10 years before I went on my own and started my own practice, I started The Rosenbaum Law Firm P.C. It was a side venture, kind of an attempt to see if I can start my own practice without actually having to leave my day job. If this side venture would be an indicator whether I could go on my own, then I shouldn't go on my own because it was a flop. I started a law practice that was going to be the Wal-Mart of legal services, charging low flat fees for wills, incorporations, and contracts. It flopped because people didn't think that legal services are something they should buy on a deep discount.

 

Since fee disclosure has been on everybody's minds for years, I think there are plan providers that focus too much on fees. While excessive plan fees are evidence that there is a breach of fiduciary duty and part of the problem affecting 401(k) plans, to me, it's not the most important issue that negatively effects retirement plans today.

 

To me, the greatest issue is the fiduciary process or lack thereof.  The issue is about placing the control of investments in the group with the least education to make informed decisions, the participants. This isn't a criticism of the participant directed model under ERISA 404(c) that is supposed to limit a plan sponsor's liability for losses sustained by participants in their investment direction. The problem is that most plan sponsors aren't aware that they are losing the protection of ERISA 404(c) by neglecting their fiduciary duty. Picking a financial advisor who doesn't help the plan sponsor in the fiduciary process, namely developing an investment policy statement and educating plan participants does a lot more harm than good.

 

An advisor friend of mine once was prospecting a case recently where the plan had an ERISA 3(21) fiduciary as the advisor, who didn't change the fund lineup in 5 years, had investment options that were duplicitous, and is missing certain areas of the market for investment. Yet the current advisor was an ERISA 3(21) fiduciary. Let's face it, the number sound nice, but an ERISA 3(21) fiduciary not doing their job is as Dean Wormer would say: an ERISA "0.0" fiduciary.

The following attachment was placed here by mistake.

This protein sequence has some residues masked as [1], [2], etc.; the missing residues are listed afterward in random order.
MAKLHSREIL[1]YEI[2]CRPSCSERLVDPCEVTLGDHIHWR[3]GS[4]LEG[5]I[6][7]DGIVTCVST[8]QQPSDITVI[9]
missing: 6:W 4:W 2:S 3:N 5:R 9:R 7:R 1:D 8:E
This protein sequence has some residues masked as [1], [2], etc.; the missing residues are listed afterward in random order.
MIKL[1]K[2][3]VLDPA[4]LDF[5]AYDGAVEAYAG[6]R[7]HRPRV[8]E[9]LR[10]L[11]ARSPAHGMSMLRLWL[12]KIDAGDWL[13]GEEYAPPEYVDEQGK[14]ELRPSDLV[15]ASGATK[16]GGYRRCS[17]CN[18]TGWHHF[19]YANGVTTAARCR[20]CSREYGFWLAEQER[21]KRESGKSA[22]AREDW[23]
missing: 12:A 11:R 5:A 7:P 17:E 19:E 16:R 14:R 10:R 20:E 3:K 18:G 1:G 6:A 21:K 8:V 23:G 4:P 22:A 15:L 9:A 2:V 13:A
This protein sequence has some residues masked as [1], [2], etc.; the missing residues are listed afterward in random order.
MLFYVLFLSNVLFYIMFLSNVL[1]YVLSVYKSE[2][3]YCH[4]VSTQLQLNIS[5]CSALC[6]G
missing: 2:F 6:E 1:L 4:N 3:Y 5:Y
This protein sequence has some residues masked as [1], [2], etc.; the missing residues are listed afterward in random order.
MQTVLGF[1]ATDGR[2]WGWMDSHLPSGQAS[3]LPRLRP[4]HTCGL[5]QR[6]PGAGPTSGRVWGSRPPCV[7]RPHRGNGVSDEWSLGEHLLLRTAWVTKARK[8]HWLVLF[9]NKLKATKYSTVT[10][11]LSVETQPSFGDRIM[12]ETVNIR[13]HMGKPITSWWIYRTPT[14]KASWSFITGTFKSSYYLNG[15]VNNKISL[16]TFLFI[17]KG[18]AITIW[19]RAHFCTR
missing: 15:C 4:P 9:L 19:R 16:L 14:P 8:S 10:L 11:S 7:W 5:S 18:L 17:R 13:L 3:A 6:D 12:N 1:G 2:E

Plan sponsors as a whole don't do a very good job with providing participants with enough education, so that the participants can make informed decisions. While the Department of Labor allowed advisors to provide investment advice, very few have offered it because of the expense and very few know of other provider like RJ20.com that can offer the investment advice for a very reasonable per head charge.

 

So while so many advisors see fee disclosure as a win-win opportunity to gain clients, one should also look at potential clients with ineffective or missing in action advisors. However, plan paying excessive fees are probably more likely to have other fiduciary issues than companies that are paying reasonable fees. At least, that's what I think.